get one's money's worth, to

get one's money's worth

Receive good value, as in They performed four extra songs, so we really got our money's worth, or We got our money's worth at the beach-there wasn't a cloud in the sky. This expression often but not always refers to a monetary expenditure.
See also: get, worth

get one's money's worth, to

To obtain full value for something. This term actually dates back as far as the fourteenth century, and from that time on there are numerous appearances in print citing the legal exchange of “money or money-worth”—that is, payment is to be made in cash or its equivalent worth. It is spelled out in Shakespeare’s Love’s Labour’s Lost (2.1), in which the King of Navarre explains that, in surety of the hundred thousand crowns still owing, “one part of Aquitaine is bound to us, although not valued to the money’s worth.” The precise modern wording dates from the nineteenth century. The English scholar Benjamin Jowett wrote (1875), “I give my pupils their money’s worth.”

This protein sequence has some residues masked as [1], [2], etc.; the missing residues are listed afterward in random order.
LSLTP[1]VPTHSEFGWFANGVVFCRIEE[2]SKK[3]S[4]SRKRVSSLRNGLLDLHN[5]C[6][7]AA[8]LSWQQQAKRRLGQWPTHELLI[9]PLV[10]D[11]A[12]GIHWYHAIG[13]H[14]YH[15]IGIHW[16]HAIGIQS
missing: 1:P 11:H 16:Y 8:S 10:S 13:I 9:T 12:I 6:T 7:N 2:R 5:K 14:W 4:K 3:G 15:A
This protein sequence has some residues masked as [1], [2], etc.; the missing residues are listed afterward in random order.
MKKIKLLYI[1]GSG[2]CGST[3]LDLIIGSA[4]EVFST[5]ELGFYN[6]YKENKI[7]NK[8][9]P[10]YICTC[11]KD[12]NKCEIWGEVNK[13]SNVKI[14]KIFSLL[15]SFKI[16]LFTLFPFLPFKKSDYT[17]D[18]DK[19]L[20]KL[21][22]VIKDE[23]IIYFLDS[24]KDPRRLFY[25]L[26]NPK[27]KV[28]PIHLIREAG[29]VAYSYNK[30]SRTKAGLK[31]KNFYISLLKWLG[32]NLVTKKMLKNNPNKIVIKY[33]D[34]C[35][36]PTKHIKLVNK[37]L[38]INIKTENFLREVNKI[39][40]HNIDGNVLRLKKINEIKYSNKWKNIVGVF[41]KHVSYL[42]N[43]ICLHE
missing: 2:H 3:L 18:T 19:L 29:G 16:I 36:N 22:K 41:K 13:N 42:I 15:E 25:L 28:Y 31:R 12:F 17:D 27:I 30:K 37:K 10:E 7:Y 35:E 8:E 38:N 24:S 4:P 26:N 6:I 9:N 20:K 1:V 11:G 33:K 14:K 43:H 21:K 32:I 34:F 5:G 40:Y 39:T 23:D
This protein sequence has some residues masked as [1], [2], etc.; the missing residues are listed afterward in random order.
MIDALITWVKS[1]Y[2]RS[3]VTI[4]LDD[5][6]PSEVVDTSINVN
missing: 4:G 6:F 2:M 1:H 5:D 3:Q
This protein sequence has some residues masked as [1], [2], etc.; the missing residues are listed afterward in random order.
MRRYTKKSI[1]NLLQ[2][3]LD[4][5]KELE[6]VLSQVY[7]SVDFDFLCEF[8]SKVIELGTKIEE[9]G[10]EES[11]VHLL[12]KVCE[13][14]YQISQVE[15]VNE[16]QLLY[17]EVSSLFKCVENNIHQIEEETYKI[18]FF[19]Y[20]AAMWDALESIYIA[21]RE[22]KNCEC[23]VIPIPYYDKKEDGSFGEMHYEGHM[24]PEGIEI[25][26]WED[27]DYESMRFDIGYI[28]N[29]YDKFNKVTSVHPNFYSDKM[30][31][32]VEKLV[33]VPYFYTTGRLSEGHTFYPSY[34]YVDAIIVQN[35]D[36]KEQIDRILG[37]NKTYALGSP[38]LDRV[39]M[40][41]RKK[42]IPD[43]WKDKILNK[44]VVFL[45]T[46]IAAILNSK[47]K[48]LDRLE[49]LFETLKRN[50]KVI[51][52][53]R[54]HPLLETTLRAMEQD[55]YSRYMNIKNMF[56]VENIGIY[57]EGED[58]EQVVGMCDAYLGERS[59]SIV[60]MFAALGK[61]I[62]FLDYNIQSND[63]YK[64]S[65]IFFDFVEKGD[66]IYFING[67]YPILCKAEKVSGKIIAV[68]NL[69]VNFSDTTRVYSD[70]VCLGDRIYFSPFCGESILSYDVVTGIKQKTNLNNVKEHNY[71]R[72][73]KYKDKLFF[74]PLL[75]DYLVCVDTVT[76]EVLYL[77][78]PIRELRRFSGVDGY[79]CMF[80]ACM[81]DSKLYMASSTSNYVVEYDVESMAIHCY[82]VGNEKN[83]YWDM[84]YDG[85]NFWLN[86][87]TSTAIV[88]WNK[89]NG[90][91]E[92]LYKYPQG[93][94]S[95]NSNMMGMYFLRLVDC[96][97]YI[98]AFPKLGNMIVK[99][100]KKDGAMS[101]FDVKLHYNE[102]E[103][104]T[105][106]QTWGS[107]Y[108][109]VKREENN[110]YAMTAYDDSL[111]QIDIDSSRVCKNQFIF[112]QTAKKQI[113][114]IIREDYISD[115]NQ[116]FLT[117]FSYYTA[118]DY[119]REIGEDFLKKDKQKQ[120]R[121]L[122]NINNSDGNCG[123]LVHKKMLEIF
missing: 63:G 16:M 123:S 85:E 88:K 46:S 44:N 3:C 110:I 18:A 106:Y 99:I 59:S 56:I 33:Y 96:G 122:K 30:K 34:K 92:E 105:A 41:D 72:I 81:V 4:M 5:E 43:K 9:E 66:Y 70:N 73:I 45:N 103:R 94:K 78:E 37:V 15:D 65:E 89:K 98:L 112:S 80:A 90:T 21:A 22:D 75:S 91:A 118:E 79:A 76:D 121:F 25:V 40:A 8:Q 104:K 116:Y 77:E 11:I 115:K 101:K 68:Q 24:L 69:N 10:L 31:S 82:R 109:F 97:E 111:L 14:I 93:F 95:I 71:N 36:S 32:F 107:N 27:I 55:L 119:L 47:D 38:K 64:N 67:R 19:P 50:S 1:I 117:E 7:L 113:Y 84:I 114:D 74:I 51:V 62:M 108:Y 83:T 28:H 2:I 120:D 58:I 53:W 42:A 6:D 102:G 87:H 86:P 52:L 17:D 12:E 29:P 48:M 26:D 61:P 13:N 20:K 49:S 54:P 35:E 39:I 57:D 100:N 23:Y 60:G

See also: get